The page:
In a global society, anything that happens in any part of the world can create a ripple effect to impact all of us. Every single one of us can contribute to the betterment or digression of our society and the world, in general. Being silent or indifferent to global issues can have irrevocable consequences.
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This note is to briefly cover the situations of the Baha'is in Iran, the cradle of their faith. This faith originated in Iran in 1844 and promotes global peace and brotherhood. It is a non-political identity. Though Baha'is are the largest religious minority in Iran, they have been deprived of their basic human rights. The "Baha'i" name has not even been mentioned in the Iranian constitution. The followers of this peaceful religion have been prosecuted in their homeland from its inception in every conceivable way. Islamic revolution in Iran was not an exception either. Since the revolution, many Baha'is have been arrested, imprisoned, tortured, killed, shot, hung or disappeared with no trace. New plots against them surface, as one thinks things are getting better in Iran.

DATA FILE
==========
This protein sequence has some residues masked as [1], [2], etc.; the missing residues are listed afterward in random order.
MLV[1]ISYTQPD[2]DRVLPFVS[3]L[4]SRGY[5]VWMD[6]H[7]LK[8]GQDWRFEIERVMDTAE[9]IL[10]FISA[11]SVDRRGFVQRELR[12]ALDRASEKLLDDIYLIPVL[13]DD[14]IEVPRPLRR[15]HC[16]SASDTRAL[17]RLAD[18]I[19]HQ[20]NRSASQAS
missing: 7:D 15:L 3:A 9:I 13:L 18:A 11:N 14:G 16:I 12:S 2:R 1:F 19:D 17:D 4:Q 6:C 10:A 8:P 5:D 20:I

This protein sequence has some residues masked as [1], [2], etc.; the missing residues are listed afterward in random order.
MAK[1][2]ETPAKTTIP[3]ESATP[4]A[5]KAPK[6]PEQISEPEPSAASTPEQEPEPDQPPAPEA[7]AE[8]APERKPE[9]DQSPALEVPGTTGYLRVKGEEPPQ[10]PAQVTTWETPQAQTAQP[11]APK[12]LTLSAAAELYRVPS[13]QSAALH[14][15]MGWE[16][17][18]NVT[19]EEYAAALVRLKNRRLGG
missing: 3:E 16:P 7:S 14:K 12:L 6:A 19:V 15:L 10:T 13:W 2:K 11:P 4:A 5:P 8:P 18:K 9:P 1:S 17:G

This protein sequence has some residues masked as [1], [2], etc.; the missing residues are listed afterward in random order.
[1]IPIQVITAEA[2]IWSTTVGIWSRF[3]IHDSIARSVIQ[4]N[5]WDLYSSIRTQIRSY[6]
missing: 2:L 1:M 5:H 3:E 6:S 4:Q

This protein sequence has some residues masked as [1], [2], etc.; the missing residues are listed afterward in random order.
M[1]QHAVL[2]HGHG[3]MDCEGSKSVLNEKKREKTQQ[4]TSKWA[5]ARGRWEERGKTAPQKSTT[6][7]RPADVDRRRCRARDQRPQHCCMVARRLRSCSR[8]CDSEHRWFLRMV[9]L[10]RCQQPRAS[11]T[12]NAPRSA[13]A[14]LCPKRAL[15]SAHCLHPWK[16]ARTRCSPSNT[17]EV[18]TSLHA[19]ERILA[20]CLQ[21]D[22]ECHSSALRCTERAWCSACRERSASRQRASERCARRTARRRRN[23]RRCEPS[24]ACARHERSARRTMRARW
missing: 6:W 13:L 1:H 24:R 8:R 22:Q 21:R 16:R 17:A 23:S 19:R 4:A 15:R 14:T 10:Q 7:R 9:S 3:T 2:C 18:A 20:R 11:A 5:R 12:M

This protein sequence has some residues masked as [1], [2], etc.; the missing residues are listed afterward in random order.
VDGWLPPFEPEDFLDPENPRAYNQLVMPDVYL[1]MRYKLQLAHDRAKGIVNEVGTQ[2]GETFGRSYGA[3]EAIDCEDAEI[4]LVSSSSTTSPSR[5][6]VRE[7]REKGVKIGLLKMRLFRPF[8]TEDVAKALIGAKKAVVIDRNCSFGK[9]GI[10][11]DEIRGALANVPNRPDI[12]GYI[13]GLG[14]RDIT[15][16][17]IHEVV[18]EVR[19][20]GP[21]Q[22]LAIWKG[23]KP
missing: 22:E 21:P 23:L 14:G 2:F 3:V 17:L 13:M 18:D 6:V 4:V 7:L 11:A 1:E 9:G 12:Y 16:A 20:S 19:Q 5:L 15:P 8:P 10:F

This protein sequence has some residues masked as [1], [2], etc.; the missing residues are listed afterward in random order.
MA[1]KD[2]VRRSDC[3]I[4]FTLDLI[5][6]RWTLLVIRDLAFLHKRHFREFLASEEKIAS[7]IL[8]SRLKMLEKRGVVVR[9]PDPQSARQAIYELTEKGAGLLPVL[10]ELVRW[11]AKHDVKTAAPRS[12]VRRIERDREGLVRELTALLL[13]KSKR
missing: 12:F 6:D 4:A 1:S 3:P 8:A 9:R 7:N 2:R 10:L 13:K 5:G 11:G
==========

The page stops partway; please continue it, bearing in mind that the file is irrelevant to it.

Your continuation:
We, the people, have the obligation to our brothers around the world to defend and to protect. Unfortunately, we, the people and the media, have not done our share to investigate the truth of the Baha'i faith's claim and its teachings, which are believed by millions to guide humanity to the fountain of prosperity, peace and brotherhood in such a time when the world is desperate to drink the thirst quenching clear water of "justice for all."
All we are asked by God to do is to "investigate" truth, "independently and without any prejudices and bias."
Regardless of our conclusion of the truth, now and in this age, we need to rise up and bring back dignity to the world and against injustices.
Regarding Iran and the Baha'is, every single one of us have the obligation and power to demand implementation of human rights and to stop more religious bloodletting that is shaming our supposedly "modern" world.
In the memory of Baha'is who suffered and gave their lives, we have a commemoration at 7 p.m. Saturday, Nov. 10, in the University of Alaska Southeast Glacier, Room 221.